What I remember was the heat rising from the old bricks, the saltwater air, the wobbly wheels of the tricycle and the utter delight of trolling behind my sister Mimi on her larger tricycle. Joy. Abandon. Warmth and wellbeing. Dimly, the surrounding walls of the U-shaped apartment building which had recently beome home. Comfort. Health and peace. Happy family.
Well, that's the way I remember it. Here's what was really going on: We were newly arrived in Norfolk, VA, a temporary home for my missionary parents, who had met and married in Porto Alegre, Brazil where I was born. Mimi had been so sick on the voyage home that half the people on the ship didn't think she'd make it. Our two older sisters were consumed with despair at the prospect of starting new schools where no one spoke Portugese and their English would sound funny. The heat was stifling; air conditioning hadn't been invented. Whooping cough was rampant. The lady in the apartment below us was less that delighted to have four rambunctious children move in above, and tried -- with varying degrees of success -- to make my mother's life hell every day. (Fair enough; we were doing the same for her.) My father didn't really have a job. There were so many rats around the apartments my mother hated to let us out for tricycling. This was in the mid-30s, the Great Depression was on and didn't feel very great at the time. The looming war had made it seem unwise for Americans to be overseas, prompting a hasty abandonment of everything and a general family calamity .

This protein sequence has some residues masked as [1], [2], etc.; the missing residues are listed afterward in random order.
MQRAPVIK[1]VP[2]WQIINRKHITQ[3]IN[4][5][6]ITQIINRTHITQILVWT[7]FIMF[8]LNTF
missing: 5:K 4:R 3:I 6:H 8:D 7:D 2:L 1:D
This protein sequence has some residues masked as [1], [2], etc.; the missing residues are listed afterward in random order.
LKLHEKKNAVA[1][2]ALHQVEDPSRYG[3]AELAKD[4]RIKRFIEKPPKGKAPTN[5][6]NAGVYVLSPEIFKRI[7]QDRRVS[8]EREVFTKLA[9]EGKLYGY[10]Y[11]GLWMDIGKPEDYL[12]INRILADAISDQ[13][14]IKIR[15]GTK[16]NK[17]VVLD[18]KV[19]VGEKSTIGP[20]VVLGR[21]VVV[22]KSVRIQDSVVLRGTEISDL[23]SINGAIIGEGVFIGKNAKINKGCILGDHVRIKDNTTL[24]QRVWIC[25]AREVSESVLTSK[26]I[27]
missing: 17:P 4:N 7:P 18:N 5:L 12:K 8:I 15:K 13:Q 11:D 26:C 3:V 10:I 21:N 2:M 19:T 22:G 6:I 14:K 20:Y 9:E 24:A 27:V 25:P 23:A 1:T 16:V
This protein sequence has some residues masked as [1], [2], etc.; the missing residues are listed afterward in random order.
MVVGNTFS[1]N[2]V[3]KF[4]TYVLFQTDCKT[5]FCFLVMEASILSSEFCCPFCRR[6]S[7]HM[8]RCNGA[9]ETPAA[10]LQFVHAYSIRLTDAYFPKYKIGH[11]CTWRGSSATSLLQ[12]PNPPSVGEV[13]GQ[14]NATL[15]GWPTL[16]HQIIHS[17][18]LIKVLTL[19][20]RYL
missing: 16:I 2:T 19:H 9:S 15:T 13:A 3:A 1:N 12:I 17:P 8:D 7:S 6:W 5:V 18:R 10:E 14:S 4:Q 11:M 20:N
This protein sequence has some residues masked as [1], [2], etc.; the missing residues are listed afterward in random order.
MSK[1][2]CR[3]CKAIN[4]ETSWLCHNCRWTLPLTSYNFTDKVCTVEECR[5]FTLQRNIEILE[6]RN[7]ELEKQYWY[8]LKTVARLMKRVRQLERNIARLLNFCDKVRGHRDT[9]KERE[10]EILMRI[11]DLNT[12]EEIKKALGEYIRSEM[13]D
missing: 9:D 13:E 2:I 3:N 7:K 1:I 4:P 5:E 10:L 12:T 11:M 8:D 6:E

But I remember the warmth, the wellbeing, the saltwater air. People think creative nonfiction is something new?
Causes Fran Johns Supports
Compassion & Choices of N.CA
San Francisco Interfaith Council